Vehicle AF and more coming to the Canon EOS R5 and Canon EOS R6 in December firmware update


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CR Pro
Dec 20, 2012
Difference is, a monitor can and should be calibrated, the camera screen can’t.
If by calibrated, you strictly mean with a standardized device, yes. But, to within a very practical, useful, real-world usage degree of accuracy, Viggo, the EVF and the LCD of the R5/R6 can be calibrated by eye. Simply work with the brightness controls, comparing them to correct exposures, and perhaps tweaking the Picture Style settings (in-camera and with Canon's Picture Style Editor), and you can get VERY close to SPOT ON WYSIWYG.

Takes some patience and time, but, in my opinion, the investment is important and rewarding.

And I would say that the metering of the R5/R6 is indeed "proper." Include the Histogram with the EVF representation, and correct exposures are solidly consistent in all types of lighting scenarios. (The only purpose I see for an external meter, with my photography at this time, is for flash. My Paul C. Buff Cyber Commander's integrated flash meter is just as accurate in practical terms as my Kenko light/flash meter. Yes, there must be more precise meters for more money, but, in practical use, my exposures are, as stated, consistently correct. Why worry about more than this?
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I usually shoot in a semi-automatic mode. Mostly AV or sometimes manual with auto ISO. And pretty much like my 5D IV before the images on my R5 come out a bit too dark (at least for my taste) when I use one of the pre-installed picture profiles and trust the camera about what it thinks would be the correct exposure settings. I know I could simply use exposure compensation, but that would give me slower shutter speeds or higher ISO resulting in less sharp images or clipping of highlights. So instead I created a custom picture profile based on Canons Fine Detail where I tweaked the curve a bit to make the image a little brighter. The way my JPEG files are looking good OOC (for my taste at least) and the RAW files ofer a lot of playroom for editing.

The thing about the screen and the EVF is that no matter how I set the brightness of these I cannot judge the images just from that. In camera the images looked fine from the beginning, but when I transfered them to my phone or PC the appeared to dark. So without a reference point the screens are pretty useless for me in terms of WYSIWYG. That means that I would have to use the histogram to get it exactly right (maybe, but it’s somewhat distracting for me) or maybe a pure white border around the image for reference (which will never happen).
The other problem is that the colors on the EVF are way off. I know there is a setting to tweak this as well, but I can’t really get it right. The screen on the back always shows me better (and more accurate?) colors.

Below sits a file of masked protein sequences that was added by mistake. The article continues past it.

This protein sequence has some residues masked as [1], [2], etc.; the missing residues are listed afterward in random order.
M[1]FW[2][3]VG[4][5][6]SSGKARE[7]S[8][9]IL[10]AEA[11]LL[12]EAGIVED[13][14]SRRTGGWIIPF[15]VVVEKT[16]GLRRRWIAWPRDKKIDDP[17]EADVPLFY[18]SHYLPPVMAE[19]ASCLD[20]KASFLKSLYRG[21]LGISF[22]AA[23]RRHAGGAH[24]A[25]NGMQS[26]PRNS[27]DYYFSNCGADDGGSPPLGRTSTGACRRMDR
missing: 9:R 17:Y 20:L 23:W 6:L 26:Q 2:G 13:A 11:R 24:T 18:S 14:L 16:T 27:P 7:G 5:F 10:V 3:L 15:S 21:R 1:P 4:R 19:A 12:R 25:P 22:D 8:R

But anyway… The way I set up my R5 now I know what to expect and I can trust the results.
Can’t wait for the update though and hope it really improves the AF further, because two days ago I had an issue where the camera refused to focus on my daughter using the EF 24-70 f/2.8. It recognized her eye but it was not focussing even if I let go of the button and pressed it again. Had to focus on a different object and then got back to my daughter to make it work again. Strange…
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very happy to see them continue to improve the AI on focus and continue to provide updates for it.

wish they still had better ways to control the IBIS.. its not bad, just wish better esp on turning it off and just allowing lens IS on sometimes. I think IBIS has minor conflicts sometimes with 3rd party lens IS and panning (e.g sigma 150-600)
Then by a Canon Lens
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Apr 29, 2019
AF Spot metering would be very useful for birds, just set the AF point on the bird then get proper exposure without needing to use exposure compensation. Sometimes the background such as a sky is too bright for the bird so the camera will expose for the background and you need to increase the exposure. Any feature that would save time even if it's only just a second could be the difference of getting the shot or not.
So you expose AF Spot on a raven and a swan with same parameters?
In doubt I prefer shooting with manual exposure, especially birds in flight
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How? You mean like assigning a button to Facet tracking and pressing it, while in a single point AF mode?
Sorry for the late reply. I'm always in Face Tracking mode and never need to switch to single point (pr others). My AF ON is configured to single point AF in single shot mode. '*' is configured for eye detect in servo mode. I also setup my Initial servo AF Point for face tracking is set to single point. The result is that while in face tracking AF mode I have a single point af point that I can move around and when I want to use that focus point only I press the AF ON button. Else I use '*' for face/ eyes in servo mode.
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